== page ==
One thing to avoid is being passive-aggressive. You know how this goes - someone is annoying you, so instead of dealing directly with it, you try to do something to annoy the person back. Often it backfires, but it is also immature and makes you look bad.

There is always a trusty set of noise-cancelling headphones or playing some light music using ear buds if changing the intrusive behaviour is not possible.


Environmental Noise

Do you work downtown where there is a lot of traffic or random street noise? How about renovations that just started in the office next to you?

Sometimes, there is absolutely nothing you can do about noise like this. Hopefully, the environmental noise is short term, and you can either try headphones, or, if your boss is flexible, ask to work from home temporarily or change your work hours slightly. In situations where your work location seems permanently noisy, it might be time to sit down with yourself and decide whether you can put up with the situation in the long run.

Noise Cancelling Headphones

Audio-Technica ATH-ANC7B QuietPoint Active Noise-Cancelling Closed-Back Headphones

These lightweight, compact headphones boast circuitry that effectively reduces distracting background noise by 90% while offering the superior audio quality that has made Audio-...

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Sony MDR-NC7/BLK Noise Canceling On-Ear Headphones

Enhance your listening experience and reduce unwanted ambient noise by 87.4 percent with the MDR-NC7 noise canceling headphones. Featuring a convenient, foldable and swivel desi...

$49.99  $28.99

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Pioneer SE-NC21M On-Ear Noise-Cancelling Headphone, Black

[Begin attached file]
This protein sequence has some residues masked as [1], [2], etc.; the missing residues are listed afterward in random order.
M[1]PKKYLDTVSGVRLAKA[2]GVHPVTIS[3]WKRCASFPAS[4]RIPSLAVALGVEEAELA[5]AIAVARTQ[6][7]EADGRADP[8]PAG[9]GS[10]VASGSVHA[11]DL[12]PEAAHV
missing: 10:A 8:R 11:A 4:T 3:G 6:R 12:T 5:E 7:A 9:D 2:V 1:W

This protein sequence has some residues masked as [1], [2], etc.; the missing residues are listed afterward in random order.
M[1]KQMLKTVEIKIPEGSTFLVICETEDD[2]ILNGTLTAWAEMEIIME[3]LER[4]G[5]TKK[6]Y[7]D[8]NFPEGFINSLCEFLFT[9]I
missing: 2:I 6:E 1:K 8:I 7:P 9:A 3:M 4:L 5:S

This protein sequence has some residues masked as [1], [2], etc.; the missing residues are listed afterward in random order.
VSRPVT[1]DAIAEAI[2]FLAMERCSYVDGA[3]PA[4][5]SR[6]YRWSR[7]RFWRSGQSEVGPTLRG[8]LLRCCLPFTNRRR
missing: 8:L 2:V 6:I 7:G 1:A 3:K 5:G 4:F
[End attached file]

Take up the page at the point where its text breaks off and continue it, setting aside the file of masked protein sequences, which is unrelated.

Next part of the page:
Enjoy every detail of your favorite entertainment with the active noise-cancelling SE-NC21M on-ear headphones. Perfect for flying or other environments where certain ambient noi...

$119.00  $99.99

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Samsung HM1700 Bluetooth Headset with Noise reduction and Echo cancellation, supports Music strea...

Samsung HM1700 Bluetooth Headset with Noise reduction and Echo cancellation, supports Music streaming (Gray) The Samsung HM1700 headset is a feature-packed Bluetooth handsfree d...

Only $39.99

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Dealing with Stress at Work

Most of us spend more time working than doing anything else, so it is important to make your environment as healthy and stress-free as possible. Stress affects every area of our lives, and even low-grade, long-term stress can affect us in ways we don't yet understand.

If you have a stressful work environment and can't see any way to change things or to change jobs, try to counterbalance with some healthy activities.

  • Take frequent, short breaks. It's good to step away from your desk periodically to stretch and clear your mind.
  • Make sure to take a lunch break. Eating is good. Getting away from your desk is also good. How about taking a walk during your break?
  • Put some plants and personal objects in your workspace. If noise or other stress is getting to you, sometimes having a touchstone, or something familiar or healthy around you can help ground you and bring you back to sanity.
  • Meditate. Or at least, when you feel yourself beginning to get stressed, sometimes taking a time out to refocus can help. You don't have to leave your workspace.
  • Try to foster at least one good relationship. Having someone to talk to at work can make a huge difference. You can really lose perspective and stress can escalate when something happens and you have no one to talk to who knows the environment and the people involved. Getting feedback on what is going on can give you a release, and sometimes even show you that you might be overreacting or misinterpreting (or the opposite).

My Personal Noisy Work Hell

As I mentioned above, living in China is a noisy business. There are just cultural differences in the idea of privacy and noise pollution. Things that I consider to be unhealthy and stressful are considered business as usual. As a result, the choice to be in China for any length of time is a major decision and requires a lot of creativity in trying to get around noise problems.